OXFORD UNIVERSITY PRESS

Abina and the Important Men (2nd edition)

ISBN : 9780190238742

Price(incl.tax): 
¥3,069
Author: 
Trevor R. Getz; Liz Clarke
Pages
240 Pages
Format
Paperback
Size
182 x 255 mm
Pub date
Jul 2015
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Winner of the James Harvey Robinson Prize from the American Historical Association, and widely acclaimed by educators and students, Abina and the Important Men, 2e is a compelling and powerfully illustrated "graphic history" based on an 1876 court transcript of a West African woman named Abina, who was wrongfully enslaved and took her case to court. The book is a microhistory that does much more than simply depict an event in the past; it uses the power of illustration to convey important themes in world history and to reveal the processes by which history is made. The story of Abina Mansah-a woman "without history" who was wrongfully enslaved, escaped to British-controlled territory, and then took her former master to court-takes place in the complex world of the Gold Coast at the onset of late nineteenth-century colonialism. Slavery becomes a contested ground, as cultural practices collide with an emerging wage economy and British officials turn a blind eye to the presence of underpaid domestic workers in the households of African merchants. The main scenes of the story take place in the courtroom, where Abina strives to convince a series of "important men"-a British judge, two Euro-African attorneys, a wealthy African country "gentleman," and a jury of local leaders-that her rights matter. "Am I free?" Abina inquires. Throughout both the court case and the flashbacks that dramatically depict her life in servitude, these men strive to "silence" Abina and to impose their own understandings and meanings upon her. The story seems to conclude with the short-term success of the "important men," as Abina loses her case. But it doesn't end there: Abina is eventually redeemed. Her testimony is uncovered in the dusty archives by Trevor Getz and, through Liz Clarke's illustrations, becomes a graphic history read by people around the world. In this way, the reader takes an active part in the story along with the illustrator, the author, and Abina herself. Following the graphic history in Part I, Parts II-V provide detailed historical context for the story, a reading guide that reconstructs and deconstructs the methods used to interpret the story, and strategies for using Abina in various classroom settings. This edition adds crucial value to Abina's story and the reader's experience. These include: - new, additional testimony uncovered in the National Archives of Ghana - a gender-rich section in Part V that explores the Abina's life and narrative as a woman, focusing on such important themes as the relationship between slavery and gender in pre-colonial Akan society, the role of marriage in Abina's experience and motives, colonial paternalism, and the meaning of cloth and beads in her story. - a forum on the question of whether Abina was a slave with contributions by three senior scholars working from different perspectives: Sandra Greene, Antoinette Burton, and Kwasi Konadu .

Index: 

CONTENTS
Maps and Figures xiii
Letter to the Reader xv
Acknowledgments xvii
A Note on Ghanaian Ideograms xix
PART I
THE GRAPHIC HISTORY 1
Chapter 1: Abina Awakes 3
Chapter 2: The Breaking of the Beads 15
Chapter 3: The Truth 25
Chapter 4: Life at Quamina Eddoo's House 39
Chapter 5: He Did Nothing Good for Me 53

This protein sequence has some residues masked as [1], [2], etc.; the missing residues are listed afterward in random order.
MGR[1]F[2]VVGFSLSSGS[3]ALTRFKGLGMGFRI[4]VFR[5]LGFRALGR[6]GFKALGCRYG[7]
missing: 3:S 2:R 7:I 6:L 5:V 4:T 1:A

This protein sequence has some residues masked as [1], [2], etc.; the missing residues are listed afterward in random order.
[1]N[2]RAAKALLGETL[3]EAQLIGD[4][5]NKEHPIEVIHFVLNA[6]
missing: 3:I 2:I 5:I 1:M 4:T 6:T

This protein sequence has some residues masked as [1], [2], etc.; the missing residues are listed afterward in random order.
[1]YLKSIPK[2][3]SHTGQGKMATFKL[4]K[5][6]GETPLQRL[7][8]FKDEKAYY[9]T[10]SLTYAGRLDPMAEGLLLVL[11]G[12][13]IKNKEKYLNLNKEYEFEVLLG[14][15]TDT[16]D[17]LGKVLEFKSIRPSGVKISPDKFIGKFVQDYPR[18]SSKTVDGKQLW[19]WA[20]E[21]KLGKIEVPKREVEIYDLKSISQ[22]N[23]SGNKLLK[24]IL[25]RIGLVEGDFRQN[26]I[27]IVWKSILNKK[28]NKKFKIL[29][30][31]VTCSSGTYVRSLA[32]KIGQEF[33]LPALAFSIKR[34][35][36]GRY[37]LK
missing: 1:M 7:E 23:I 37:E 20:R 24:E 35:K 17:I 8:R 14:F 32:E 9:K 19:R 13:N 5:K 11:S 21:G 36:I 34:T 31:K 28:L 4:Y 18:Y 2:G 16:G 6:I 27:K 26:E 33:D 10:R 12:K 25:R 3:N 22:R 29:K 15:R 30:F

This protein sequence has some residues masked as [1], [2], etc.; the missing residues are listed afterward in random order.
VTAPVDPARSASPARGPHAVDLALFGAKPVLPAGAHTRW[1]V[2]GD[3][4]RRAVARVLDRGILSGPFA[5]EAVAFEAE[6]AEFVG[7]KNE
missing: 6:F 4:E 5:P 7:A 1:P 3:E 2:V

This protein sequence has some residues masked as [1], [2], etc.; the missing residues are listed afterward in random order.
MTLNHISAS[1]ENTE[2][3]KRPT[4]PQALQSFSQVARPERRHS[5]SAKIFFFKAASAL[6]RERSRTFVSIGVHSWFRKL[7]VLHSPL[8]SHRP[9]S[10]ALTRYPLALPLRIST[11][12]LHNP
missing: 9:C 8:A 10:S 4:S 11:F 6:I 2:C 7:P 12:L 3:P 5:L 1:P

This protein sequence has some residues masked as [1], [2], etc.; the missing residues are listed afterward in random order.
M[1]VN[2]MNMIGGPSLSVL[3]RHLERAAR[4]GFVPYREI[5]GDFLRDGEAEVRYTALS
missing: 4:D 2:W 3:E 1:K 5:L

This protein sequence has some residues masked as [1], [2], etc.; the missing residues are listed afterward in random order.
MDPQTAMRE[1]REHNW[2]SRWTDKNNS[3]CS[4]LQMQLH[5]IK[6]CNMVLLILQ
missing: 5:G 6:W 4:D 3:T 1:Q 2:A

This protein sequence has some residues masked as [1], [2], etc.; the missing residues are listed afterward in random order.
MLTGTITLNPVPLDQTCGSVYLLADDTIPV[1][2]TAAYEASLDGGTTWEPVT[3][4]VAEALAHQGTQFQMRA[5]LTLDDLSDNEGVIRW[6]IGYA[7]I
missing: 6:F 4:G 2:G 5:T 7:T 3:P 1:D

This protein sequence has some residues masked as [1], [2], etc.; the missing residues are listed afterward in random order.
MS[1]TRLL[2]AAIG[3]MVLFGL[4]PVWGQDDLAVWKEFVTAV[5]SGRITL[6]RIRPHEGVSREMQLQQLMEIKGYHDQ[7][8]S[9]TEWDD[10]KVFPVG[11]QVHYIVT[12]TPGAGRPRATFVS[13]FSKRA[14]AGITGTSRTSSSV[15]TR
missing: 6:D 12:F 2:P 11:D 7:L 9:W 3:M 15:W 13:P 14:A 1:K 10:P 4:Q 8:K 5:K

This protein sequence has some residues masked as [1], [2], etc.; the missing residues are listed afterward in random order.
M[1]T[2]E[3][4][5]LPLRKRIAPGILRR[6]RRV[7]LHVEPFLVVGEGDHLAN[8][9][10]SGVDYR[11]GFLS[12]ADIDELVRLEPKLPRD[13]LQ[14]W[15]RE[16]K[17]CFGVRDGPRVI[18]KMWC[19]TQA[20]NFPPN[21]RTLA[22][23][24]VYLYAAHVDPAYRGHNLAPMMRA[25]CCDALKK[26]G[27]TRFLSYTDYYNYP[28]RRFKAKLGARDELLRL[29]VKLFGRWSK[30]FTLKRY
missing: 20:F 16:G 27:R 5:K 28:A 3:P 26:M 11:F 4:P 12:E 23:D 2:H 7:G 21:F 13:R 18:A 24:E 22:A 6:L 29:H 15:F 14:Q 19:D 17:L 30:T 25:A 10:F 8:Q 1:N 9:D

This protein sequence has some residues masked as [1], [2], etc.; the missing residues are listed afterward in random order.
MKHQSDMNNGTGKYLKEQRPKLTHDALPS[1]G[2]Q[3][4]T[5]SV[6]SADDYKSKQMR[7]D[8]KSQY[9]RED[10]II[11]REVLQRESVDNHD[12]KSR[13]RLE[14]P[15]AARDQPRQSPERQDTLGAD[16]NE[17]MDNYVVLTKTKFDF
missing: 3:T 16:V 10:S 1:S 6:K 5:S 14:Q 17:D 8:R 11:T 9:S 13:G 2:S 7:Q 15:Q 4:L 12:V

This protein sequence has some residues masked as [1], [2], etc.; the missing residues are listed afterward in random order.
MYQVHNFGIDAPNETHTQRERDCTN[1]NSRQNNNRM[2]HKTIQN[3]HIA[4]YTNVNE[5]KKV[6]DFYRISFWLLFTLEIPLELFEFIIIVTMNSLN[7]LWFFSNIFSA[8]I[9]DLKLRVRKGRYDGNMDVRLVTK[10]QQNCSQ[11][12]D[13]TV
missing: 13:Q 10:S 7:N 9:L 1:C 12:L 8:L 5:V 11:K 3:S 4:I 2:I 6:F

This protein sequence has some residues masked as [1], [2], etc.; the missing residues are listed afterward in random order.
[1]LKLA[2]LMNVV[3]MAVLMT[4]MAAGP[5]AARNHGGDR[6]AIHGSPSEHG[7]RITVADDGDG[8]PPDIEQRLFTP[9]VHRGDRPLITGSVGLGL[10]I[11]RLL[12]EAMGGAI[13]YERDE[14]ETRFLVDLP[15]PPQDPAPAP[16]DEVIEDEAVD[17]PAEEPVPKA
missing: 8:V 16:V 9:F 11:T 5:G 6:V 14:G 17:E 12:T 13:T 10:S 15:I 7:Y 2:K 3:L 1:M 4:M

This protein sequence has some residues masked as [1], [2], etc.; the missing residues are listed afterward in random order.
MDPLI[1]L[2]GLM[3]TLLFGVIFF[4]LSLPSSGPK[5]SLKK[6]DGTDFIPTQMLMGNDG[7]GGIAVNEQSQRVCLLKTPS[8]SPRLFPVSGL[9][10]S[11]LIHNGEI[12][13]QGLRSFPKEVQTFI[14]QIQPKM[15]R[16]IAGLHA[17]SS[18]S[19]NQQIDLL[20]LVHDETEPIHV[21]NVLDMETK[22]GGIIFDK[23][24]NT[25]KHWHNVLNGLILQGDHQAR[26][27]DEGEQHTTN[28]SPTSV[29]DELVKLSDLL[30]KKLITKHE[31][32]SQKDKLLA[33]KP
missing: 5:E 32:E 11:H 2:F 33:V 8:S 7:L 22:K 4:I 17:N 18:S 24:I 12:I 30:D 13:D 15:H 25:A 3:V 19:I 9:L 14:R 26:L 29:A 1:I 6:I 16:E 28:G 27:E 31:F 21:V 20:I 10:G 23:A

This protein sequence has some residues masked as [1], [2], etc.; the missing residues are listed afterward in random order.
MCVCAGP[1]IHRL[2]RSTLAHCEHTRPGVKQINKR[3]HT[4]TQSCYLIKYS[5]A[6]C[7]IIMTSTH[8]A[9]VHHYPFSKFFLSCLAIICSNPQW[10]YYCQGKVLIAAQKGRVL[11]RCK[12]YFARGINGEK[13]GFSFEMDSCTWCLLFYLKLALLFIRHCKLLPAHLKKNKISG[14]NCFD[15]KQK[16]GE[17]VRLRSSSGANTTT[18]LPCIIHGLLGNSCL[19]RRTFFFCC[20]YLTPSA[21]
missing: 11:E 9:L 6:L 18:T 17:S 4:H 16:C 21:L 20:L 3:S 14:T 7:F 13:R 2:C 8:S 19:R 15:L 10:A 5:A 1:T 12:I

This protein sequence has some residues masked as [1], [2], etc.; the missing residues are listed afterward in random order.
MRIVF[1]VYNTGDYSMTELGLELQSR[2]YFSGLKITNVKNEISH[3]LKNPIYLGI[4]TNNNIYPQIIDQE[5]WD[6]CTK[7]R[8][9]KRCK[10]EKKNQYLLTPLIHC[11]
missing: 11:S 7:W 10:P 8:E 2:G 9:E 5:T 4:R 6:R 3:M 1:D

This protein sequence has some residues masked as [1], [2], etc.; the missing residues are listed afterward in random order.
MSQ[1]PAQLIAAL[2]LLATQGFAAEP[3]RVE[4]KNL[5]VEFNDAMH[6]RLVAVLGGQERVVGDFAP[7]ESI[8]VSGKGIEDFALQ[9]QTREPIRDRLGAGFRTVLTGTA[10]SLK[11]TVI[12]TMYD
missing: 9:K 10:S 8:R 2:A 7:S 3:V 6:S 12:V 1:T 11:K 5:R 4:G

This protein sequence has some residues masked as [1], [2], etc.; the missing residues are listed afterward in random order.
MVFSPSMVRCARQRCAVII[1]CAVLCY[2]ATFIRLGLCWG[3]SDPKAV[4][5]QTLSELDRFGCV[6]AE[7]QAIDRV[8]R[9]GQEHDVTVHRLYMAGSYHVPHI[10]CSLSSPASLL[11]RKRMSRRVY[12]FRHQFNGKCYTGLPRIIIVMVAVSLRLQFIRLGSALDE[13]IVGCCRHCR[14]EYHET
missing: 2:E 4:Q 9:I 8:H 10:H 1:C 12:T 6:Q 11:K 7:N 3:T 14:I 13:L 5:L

Chapter 6: Abina Silenced, Abina Redeemed 65
PART II
THE TRANSCRIPT 81
The Testimony of Abina Mansah ?
The Testimony of Eccoah Coom ?
The Testimony of Adjuah N'Yamiweh ?
The Testimony of Yowahwah ?
PART III
HISTORICAL CONTEXT 95
The Gold Coast, ca. 1876 99
The British Civilizing Mission 104
The Civilizing Mission in the Gold Coast 105
Slavery in the Gold Coast 106
The Atlantic Slave Trade and Abolition 107
Abina Mansah and the Important Men 109
PART IV
READING GUIDE 113
Whose Story Is This? 116
Is This a "True" Story? 122
Is This "Authentic" History? 130
PART V
ENGAGING ABINA 139
Gendering Abina 141
Was Abina a slave? 144
Sandra Greene, "Who was Abina Mansah?" 145
Kwasi Konadu, "Was Abina Mansah a 'Slave'?" 146
Antoinette Burton, "Sex and Slavery in the 1876 Case of Abina Mansah" 147
Reading Questions 149
Introductory Questions, for Students at All Levels 149
Questions for Students at the University or College Level 150
Additional Questions for Advanced Undergraduate and Graduate Students 152
Timeline 155
Further Resources 159
Abina Mansah 159
Slavery and Abolition on the Gold Coast 160
About Colonialism and the Gold Coast 161
General Histories of Africa 162
Imperialism and Colonialism 162
Gender and African History 163
Web Resources 164
Preliminary Sketches 165
Glossary 175

About the author: 

Trevor R. Getz is Professor of African and World History at San Francisco State University and the award-winning author or co-author of nine books and numerous articles. These include Empires and Colonies: A Global History (Oxford 2015), Slavery and Reform in West Africa (Ohio 2004), and African Histories: New Sources and New Techniques for Studying African Pasts (Pearson 2010). A recognized master-teacher, he holds the James Harvey Robinson Prize from the American Historical Association for the first edition of Abina and the Important Men (Oxford 2012). He is currently working on a primer for constructing African history courses and an edited volume on the history and legacy of slavery in Ghana.; Liz Clarke is an illustrator based in Cape Town, South Africa. Her artwork has appeared in magazines, games and books, including Mendoza the Jew by Ronald Schechter (Oxford University Press 2014) and Inhuman Traffick by Rafe Blaufarb (Oxford University Press 2015).

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